World junior championships get attention, especially in Canada



Chuck Kobasew was, as he recalls, like a kid on Christmas morning.

Makes perfect sense, too, because he was a kid.

And it was Christmas morning, several of them actually.

For there was a stretch in which Kobasew could count on his Christmas gifts including a replica of whatever sweater Team Canada was to wear in that year's world junior championships.

No one, however, had to buy him one in December 2001.

Kobasew earned one of his own then.

"Very surreal," he said.

So is the attention that tournament, which begins every Dec. 26, receives in Canada.

Families there routinely arise in the middle of the night to watch games when they're being played in Europe, and even the selection of the national team's roster receives meticulous analysis.

"Every year, everyone knows that when Boxing Day comes around, everyone gets pretty excited for it," said Penguins center Brandon Sutter, who represented Canada at the world junior championships six years ago.

"It's very similar to, in the States, college football or bowl games.

"It's definitely a special tradition that it seems like only our country has. It's pretty cool, how much attention people pay to it and how much they watch it."

Sutter is one of 14 Penguins players who competed in the tournament. Kobasew, Sidney Crosby, Simon Despres, Marc-Andre Fleury, Kris Letang and James Neal also wore Canada's colors, while Brooks Orpik, Jeff Zatkoff, Matt Niskanen and Paul Martin played for the United States. Jussi Jokinen and Olli Maatta represented Finland and Evgeni Malkin competed for Russia.

This year, the event is being contested in Malmo, Sweden, and the host team is a popular choice to win it.

The defending champion U.S. team figures to be a force, and Russia looks to be a serious threat.

No team, however, is under more pressure to take home gold than Canada.

If the level in interest in the world juniors has any equal in that country, it's the expectations that accompany the team into the tournament every winter.

Canadian fans seem willing to accept wherever their team finishes, as long as all the other countries are behind it. And that puts severe pressure on the teenagers representing that country.

"You go to that tournament with one thing in mind, and that's to win gold," Kobasew said. "That's every single year.

"I wouldn't think that they've thought of it any other way."

Of course, it doesn't always work out that way, even though Canada has won more WJC titles than any nation. Koabasew's club, for example, lost to Russia in a gold-medal game.

Regardless of the success they have in a given year, teams perennially in the mix for a medal invariably have lineups studded with players who go on to have productive careers in the NHL.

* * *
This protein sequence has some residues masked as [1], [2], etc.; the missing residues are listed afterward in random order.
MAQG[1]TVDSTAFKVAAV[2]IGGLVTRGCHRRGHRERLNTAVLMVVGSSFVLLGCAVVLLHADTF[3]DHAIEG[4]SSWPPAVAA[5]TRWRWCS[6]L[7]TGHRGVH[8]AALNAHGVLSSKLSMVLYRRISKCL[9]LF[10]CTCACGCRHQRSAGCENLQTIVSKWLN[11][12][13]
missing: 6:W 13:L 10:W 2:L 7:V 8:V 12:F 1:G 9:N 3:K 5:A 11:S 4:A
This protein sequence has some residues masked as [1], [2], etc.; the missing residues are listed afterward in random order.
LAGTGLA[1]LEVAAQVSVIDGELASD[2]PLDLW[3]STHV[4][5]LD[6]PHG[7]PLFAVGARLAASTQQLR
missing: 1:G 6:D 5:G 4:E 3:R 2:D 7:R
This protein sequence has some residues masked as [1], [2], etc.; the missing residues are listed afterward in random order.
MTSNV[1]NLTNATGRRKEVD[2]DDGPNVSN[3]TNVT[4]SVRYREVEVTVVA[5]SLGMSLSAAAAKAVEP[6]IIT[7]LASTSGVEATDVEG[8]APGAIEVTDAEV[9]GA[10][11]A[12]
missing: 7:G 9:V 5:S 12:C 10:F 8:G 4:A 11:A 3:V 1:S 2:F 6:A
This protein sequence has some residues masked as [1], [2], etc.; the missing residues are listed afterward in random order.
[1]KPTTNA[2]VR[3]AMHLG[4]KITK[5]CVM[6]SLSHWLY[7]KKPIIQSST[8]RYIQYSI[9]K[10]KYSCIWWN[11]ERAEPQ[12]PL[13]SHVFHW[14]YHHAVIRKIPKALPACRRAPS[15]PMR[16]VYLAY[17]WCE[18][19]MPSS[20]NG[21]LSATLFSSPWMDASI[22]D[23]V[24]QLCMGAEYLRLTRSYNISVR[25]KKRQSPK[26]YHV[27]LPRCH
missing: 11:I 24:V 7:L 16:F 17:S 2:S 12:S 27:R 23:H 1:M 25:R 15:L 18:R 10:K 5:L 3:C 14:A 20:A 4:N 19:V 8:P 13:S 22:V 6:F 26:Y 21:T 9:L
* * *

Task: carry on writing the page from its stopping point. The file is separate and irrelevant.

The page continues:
Jokinen's teammates in his two appearances in the world juniors, for example, included Mikko Koivu, Joni Pitkanen, Tuomo Ruutu, Kari Lehtonen and Valtteri Filppula.

His clubs earned two bronze medals, and Jokinen burnished his reputation with a couple of strong performances.

"You play in your own league [in Finland]," he said, "but you want to be measured against the best players your own age."

NHL clubs are nearing the end of a three-day holiday break and, when teammates get together Friday, there will be plenty of lively debates between guys from competing countries.

"I think we all follow it," Zatkoff said. "[There's] not so much wagers, but a lot of talking, a lot of back and forth.

"It definitely makes the games more exciting, especially when the U.S. plays Canada. That seems to always be a big one."

Then again, every game is a big one for fans in Canada. Which seems to be most everybody in the country.

"For the Americans who go, they can compete really hard and they really want to win, but, for Canada, that's big," Niskanen said.

"That's up there with the Stanley Cup playoffs and the Olympics. Some people may think it's bigger than the Olympics. They take it seriously up there."

You can tell by the shirts on their backs. No matter how they get it.

Tournament schedule

Today: Play begins with four pool games, including Team USA vs. Czech Republic.

Jan. 2: Quarterfinals matching the top four teams from each of the two pools.

Jan. 4: Semifinals matching the winners of the four quarterfinal round games.

Jan. 5: Semifinal winners meet for the 2014 junior championship at Malmo Arena.

(Tournament in Malmo, Sweden)


Dave Molinari: Dmolinari@Post-Gazette.com or Twitter @MolinariPG

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